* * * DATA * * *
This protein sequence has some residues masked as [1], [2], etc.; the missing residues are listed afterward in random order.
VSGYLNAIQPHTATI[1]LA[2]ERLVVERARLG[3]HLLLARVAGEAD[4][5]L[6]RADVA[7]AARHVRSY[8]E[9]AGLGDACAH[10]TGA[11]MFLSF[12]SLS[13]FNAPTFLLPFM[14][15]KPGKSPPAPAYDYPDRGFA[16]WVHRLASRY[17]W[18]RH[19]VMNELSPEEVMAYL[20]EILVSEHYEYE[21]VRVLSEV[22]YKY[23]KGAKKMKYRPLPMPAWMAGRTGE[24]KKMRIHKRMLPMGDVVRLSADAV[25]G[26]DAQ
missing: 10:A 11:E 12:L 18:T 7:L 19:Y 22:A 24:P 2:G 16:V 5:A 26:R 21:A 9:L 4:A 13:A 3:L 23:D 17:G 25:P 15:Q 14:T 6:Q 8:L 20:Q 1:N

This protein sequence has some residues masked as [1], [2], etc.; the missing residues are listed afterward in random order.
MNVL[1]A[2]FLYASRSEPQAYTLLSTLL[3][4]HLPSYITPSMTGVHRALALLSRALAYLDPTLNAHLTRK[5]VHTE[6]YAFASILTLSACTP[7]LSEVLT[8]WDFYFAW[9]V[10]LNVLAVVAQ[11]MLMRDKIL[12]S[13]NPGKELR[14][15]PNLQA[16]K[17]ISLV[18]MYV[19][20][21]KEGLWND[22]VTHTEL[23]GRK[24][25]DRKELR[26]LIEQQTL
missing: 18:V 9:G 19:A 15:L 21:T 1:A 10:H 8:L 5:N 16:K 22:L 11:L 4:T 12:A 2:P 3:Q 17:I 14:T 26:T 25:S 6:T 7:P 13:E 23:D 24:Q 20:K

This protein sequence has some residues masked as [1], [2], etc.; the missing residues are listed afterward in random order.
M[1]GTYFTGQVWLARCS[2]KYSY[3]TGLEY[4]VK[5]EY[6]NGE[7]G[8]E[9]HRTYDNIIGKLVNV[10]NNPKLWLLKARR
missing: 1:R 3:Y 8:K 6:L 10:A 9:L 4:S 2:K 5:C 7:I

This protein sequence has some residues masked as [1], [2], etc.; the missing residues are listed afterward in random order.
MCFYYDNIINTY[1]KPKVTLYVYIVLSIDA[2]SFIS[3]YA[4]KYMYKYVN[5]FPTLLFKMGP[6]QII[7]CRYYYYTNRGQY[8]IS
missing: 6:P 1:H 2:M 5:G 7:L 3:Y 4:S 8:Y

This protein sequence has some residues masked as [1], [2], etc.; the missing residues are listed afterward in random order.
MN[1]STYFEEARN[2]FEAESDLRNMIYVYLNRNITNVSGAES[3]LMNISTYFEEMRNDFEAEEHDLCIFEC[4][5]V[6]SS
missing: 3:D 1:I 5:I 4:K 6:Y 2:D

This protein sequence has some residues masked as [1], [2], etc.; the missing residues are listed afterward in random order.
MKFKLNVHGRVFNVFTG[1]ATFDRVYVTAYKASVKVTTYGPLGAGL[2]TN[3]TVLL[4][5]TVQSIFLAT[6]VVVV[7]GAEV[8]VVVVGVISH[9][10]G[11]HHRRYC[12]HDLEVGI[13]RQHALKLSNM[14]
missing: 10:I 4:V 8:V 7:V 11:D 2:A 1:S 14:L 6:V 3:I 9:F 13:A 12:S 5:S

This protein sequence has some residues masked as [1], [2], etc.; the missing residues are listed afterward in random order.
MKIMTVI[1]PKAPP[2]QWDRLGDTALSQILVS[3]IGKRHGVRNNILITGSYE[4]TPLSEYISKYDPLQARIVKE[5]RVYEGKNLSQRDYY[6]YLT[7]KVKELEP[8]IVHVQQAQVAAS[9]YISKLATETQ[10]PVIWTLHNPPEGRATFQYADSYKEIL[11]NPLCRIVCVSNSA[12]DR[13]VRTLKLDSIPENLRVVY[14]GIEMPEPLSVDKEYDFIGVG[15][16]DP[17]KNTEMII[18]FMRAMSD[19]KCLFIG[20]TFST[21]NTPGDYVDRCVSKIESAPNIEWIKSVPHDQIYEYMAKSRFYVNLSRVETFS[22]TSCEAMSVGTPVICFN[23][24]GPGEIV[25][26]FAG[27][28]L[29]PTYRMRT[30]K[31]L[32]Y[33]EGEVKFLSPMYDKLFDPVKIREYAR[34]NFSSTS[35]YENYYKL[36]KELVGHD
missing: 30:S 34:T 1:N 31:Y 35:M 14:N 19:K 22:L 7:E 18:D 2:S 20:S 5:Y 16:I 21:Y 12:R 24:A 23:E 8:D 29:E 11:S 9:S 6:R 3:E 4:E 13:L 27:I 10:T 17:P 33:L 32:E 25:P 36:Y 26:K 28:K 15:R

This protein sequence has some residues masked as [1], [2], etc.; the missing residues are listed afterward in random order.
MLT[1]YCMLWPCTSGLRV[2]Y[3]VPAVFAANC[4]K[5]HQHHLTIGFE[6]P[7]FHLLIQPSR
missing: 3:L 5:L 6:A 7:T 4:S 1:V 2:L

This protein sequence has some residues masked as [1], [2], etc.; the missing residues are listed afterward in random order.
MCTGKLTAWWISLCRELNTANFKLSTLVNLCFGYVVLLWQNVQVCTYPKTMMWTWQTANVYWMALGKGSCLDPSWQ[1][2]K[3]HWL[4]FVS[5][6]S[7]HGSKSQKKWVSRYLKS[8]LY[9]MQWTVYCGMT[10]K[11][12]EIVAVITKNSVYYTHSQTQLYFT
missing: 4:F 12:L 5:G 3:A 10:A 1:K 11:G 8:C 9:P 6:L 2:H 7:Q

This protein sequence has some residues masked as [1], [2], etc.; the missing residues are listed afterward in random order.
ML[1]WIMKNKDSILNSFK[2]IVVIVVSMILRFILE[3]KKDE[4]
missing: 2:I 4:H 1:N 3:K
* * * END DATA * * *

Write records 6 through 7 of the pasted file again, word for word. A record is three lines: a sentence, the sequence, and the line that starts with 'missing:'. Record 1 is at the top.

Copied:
This protein sequence has some residues masked as [1], [2], etc.; the missing residues are listed afterward in random order.
MKFKLNVHGRVFNVFTG[1]ATFDRVYVTAYKASVKVTTYGPLGAGL[2]TN[3]TVLL[4][5]TVQSIFLAT[6]VVVV[7]GAEV[8]VVVVGVISH[9][10]G[11]HHRRYC[12]HDLEVGI[13]RQHALKLSNM[14]
missing: 10:I 4:V 8:V 7:V 11:D 2:A 1:S 14:L 6:V 3:I 9:F 13:A 12:S 5:S

This protein sequence has some residues masked as [1], [2], etc.; the missing residues are listed afterward in random order.
MKIMTVI[1]PKAPP[2]QWDRLGDTALSQILVS[3]IGKRHGVRNNILITGSYE[4]TPLSEYISKYDPLQARIVKE[5]RVYEGKNLSQRDYY[6]YLT[7]KVKELEP[8]IVHVQQAQVAAS[9]YISKLATETQ[10]PVIWTLHNPPEGRATFQYADSYKEIL[11]NPLCRIVCVSNSA[12]DR[13]VRTLKLDSIPENLRVVY[14]GIEMPEPLSVDKEYDFIGVG[15][16]DP[17]KNTEMII[18]FMRAMSD[19]KCLFIG[20]TFST[21]NTPGDYVDRCVSKIESAPNIEWIKSVPHDQIYEYMAKSRFYVNLSRVETFS[22]TSCEAMSVGTPVICFN[23][24]GPGEIV[25][26]FAG[27][28]L[29]PTYRMRT[30]K[31]L[32]Y[33]EGEVKFLSPMYDKLFDPVKIREYAR[34]NFSSTS[35]YENYYKL[36]KELVGHD
missing: 30:S 34:T 1:N 31:Y 35:M 14:N 19:K 22:L 7:E 18:D 2:S 20:S 5:Y 16:I 21:Y 12:R 24:A 23:E 8:D 29:E 11:S 9:S 6:R 3:E 4:E 13:L 27:I 10:T 17:P 33:L 32:E 25:P 36:Y 26:K 28:K 15:R